Has the Tech IPO Market Reached Its Peak?

The year 2021 witnessed a significant spike in technology stocks and offered investors abundant opportunities. The Nasdaq Composite surged up to 30% as we approach the midyear point, marking this period as an excellent time to invest in tech stocks. However, this rampant bullish trend may come to an end sooner than anticipated.

In 2022, the Federal Reserve’s gradual increase in interest rates has had the most significant impact on tech highfliers, both public and private. The value of future earnings has decreased intrinsically, making them suffer huge losses. However, with the Fed almost done with raising rates, there might be a slight chance for a few tech IPOs before the year ends.

Last year’s advent of ChatGPT by OpenAI was another valuable addition to tech that sparked investor interest in generative artificial intelligence strategies. Consequently, this interest drove massive gains across the market’s leading technology stocks. Market giants such as Apple (AAPL), Microsoft (MSFT), Alphabet (GOOGL), Amazon.com (AMZN), Nvidia (NVDA), Tesla (TSLA), Meta Platforms (FB), Taiwan Semiconductor (TSM), Broadcom (AVGO), and Oracle (ORCL) – have been major beneficiaries of this interest, collectively averaging a 76% gain.

Though it appears to be a roaring tech Bull market, investors might have to brace themselves for an expected slowdown in growth.

The Potential for AI Start-ups to Reopen the IPO Window

The intersection of demand for AI stocks and the supply of AI start-ups could lead to the reopening of the IPO window, driven by investors seeking new ways to invest in AI.

There are already over a dozen venture-backed generative AI unicorns, including OpenAI, Anthropic, Cohere, and Hugging Face. These companies are all valued at over $1 billion, proving that AI is an industry with great potential.

Despite the promising outlook, the road to an IPO for most AI software companies is not as straightforward as it may seem. According to Lise Buyer, founder and managing partner of Class V Group, companies need to demonstrate more than just hope and a good story to be successful.

While OpenAI could likely go public tomorrow, others will need to show tangible results before institutional investors are willing to invest. Investors are no longer willing to be the “greater fool” and are more interested in established companies such as Microsoft, Alphabet, and Nvidia.

Although the potential for AI start-ups to reopen the IPO window exists, it will require more effort and tangible results from AI companies before institutional investors take notice.

The Risk of AI Companies Going Public

Some investors think that AI companies are not yet ready to go public. David Hornik, founder of venture firm Lobby Capital and an early investor in several companies including Fastly and Splunk, believes that revenue is what talks in the stock market. According to him, only a few AI companies like OpenAI might have the revenue to support an IPO. Others, however, will only have their stories without tangible earnings. He also adds that any rush to take AI firms public is so outdated.

Matt Kennedy, senior IPO market strategist, explains that institutional investors who focus on IPOs require an established business model, a path to profitability, and at least $100 million in revenue. While OpenAI might meet these criteria, it already has a deep-pocketed investor in Microsoft that has placed a significant bet on the potential of generative AI. For Kennedy, VCs are showering AI companies with capital. So, why go public?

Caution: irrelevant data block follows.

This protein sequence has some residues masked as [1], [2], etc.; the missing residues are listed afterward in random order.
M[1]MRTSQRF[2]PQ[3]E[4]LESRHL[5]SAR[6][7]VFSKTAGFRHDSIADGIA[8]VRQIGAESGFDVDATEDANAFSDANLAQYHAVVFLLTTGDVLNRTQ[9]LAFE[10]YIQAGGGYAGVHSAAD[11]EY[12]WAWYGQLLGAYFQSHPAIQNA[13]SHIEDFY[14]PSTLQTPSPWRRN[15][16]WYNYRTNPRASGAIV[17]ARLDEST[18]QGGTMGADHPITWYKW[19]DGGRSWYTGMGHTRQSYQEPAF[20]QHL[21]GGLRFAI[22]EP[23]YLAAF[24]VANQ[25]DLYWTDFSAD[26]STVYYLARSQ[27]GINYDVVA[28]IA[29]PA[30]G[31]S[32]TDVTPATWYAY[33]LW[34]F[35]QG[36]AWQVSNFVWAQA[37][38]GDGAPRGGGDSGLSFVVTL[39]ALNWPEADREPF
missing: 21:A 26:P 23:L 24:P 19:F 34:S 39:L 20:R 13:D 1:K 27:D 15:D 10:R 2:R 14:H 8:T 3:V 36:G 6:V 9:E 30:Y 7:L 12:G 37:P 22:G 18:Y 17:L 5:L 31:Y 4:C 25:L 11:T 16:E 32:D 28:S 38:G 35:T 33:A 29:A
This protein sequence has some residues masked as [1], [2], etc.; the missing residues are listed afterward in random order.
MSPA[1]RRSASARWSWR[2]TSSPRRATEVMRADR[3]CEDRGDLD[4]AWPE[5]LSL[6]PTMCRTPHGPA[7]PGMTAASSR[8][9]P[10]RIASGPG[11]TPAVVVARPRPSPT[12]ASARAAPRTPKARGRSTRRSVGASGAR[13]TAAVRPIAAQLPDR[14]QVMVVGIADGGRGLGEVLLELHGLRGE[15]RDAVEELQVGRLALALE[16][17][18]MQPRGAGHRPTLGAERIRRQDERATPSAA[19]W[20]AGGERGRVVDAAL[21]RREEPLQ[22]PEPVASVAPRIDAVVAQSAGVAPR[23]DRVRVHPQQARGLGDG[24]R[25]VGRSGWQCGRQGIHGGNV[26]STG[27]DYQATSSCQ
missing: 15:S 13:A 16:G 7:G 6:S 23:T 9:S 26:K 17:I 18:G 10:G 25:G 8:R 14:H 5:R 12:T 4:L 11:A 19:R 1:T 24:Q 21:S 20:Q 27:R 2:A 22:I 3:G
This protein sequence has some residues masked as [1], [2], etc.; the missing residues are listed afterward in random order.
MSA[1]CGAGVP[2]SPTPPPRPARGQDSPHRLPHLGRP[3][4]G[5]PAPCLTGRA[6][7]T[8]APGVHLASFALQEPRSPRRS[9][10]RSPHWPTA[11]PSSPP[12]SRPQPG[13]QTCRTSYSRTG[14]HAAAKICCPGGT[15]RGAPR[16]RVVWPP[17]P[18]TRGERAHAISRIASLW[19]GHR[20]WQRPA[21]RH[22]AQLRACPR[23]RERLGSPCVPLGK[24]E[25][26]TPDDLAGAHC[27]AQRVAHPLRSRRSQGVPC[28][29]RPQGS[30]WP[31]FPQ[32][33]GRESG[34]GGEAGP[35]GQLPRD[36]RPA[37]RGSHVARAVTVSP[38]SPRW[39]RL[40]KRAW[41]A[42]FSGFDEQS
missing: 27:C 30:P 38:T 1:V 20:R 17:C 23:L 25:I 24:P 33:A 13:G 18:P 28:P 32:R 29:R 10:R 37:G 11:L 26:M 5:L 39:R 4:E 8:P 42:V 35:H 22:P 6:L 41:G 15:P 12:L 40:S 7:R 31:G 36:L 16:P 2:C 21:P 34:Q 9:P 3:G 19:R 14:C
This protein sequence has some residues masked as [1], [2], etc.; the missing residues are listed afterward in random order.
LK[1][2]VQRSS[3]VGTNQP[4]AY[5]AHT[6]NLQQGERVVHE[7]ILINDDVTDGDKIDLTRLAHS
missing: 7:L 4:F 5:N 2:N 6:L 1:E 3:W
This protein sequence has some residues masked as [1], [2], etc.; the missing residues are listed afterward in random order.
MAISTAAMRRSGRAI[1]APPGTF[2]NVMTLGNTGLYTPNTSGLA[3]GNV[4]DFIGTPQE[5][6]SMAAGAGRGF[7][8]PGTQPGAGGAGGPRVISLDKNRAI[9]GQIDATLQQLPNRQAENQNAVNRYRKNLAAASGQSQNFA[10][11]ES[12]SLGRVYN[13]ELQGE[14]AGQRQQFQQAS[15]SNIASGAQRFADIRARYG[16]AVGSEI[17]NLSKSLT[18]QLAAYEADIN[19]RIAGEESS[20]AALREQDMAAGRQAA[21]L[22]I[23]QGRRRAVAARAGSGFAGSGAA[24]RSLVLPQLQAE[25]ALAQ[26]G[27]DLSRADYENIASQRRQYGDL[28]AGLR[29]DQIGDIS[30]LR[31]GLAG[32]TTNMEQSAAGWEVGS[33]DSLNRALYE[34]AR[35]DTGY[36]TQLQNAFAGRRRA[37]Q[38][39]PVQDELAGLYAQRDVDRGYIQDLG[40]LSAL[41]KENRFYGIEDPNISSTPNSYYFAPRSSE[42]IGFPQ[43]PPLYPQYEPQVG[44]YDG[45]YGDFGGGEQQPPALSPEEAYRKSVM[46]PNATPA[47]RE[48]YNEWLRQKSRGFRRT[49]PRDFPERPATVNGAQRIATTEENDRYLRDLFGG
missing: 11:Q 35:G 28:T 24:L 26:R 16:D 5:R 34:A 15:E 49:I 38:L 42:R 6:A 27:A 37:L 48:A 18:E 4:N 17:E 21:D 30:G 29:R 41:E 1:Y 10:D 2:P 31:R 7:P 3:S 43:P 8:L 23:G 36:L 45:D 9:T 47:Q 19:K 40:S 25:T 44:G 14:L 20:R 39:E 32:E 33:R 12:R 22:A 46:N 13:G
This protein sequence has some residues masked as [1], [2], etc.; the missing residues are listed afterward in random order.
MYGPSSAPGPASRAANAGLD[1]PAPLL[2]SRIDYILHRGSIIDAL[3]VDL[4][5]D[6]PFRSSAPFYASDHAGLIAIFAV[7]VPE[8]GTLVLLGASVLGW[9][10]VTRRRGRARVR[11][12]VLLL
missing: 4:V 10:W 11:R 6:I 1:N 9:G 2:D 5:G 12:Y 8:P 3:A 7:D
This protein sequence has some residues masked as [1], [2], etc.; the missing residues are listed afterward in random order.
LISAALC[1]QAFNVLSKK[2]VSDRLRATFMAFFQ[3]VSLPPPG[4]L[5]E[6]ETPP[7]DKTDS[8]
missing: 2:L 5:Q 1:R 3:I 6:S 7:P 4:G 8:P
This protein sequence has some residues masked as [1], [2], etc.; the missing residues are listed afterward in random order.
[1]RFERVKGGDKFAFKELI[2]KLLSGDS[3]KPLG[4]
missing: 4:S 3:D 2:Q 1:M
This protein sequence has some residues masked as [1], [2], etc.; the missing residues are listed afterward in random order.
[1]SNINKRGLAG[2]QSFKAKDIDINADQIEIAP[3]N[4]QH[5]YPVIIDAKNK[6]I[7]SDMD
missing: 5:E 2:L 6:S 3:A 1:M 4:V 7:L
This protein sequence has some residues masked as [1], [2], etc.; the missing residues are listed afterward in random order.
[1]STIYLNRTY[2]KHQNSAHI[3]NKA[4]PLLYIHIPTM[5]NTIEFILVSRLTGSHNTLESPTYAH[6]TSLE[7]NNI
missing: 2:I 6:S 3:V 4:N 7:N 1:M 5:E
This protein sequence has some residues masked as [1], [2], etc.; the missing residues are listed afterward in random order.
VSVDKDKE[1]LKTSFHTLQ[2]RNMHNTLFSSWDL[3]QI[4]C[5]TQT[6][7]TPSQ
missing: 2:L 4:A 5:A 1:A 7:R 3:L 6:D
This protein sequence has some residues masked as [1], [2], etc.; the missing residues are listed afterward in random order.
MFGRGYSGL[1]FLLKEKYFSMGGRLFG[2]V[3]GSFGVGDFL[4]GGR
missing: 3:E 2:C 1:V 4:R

Companies Are Hesitant to Go Public Despite Appetite for IPOs

As the pandemic begins to wane and the economy improves, there seems to be an appetite for more initial public offerings (IPOs), but many potential issuers are feeling uncertain.

While there have been some successful IPOs, like that of restaurant company CAVA Group, which doubled on its first day of trading, and a few enterprise software companies with AI-like offerings, the pure gen-AI plays may be further from an IPO.

For instance, the pending IPO for Arm Holdings, which is being spun off by parent SoftBank Group, is highly anticipated, but the chip-design firm may be tricky to value because it generates licensing and royalty revenue rather than selling components. There are no effective comparisons in the public market.

Despite buyer appetite, a senior tech banker at one of the biggest players in the IPO market notes that potential issuers are hesitant to go public. Many companies could potentially go public during this time, but it seems that they are playing it safe for now.

The Current State of Tech IPOs

As the economy potentially slows down and private-market valuations take a hit, start-up leaders are hesitant to go public. Many of the highest-valued unicorns raised money last year when valuations were much higher, which leaves some companies in a difficult position.

Those without an immediate need for cash can afford to wait until conditions are more favorable for their IPO. Meanwhile, the companies that need the cash are the least attractive to potential investors.

A banker concludes that we may see a couple of major tech IPOs, such as Arm, later in the year. However, most tech companies will likely have to wait until 2024 to go public.

The hesitation to go public is understandable considering the current economic climate. Investors are less likely to take risks, which can be a disadvantage for companies in need of cash. However, with proper planning and strategy, going public can still be a viable option for tech start-ups in the future.

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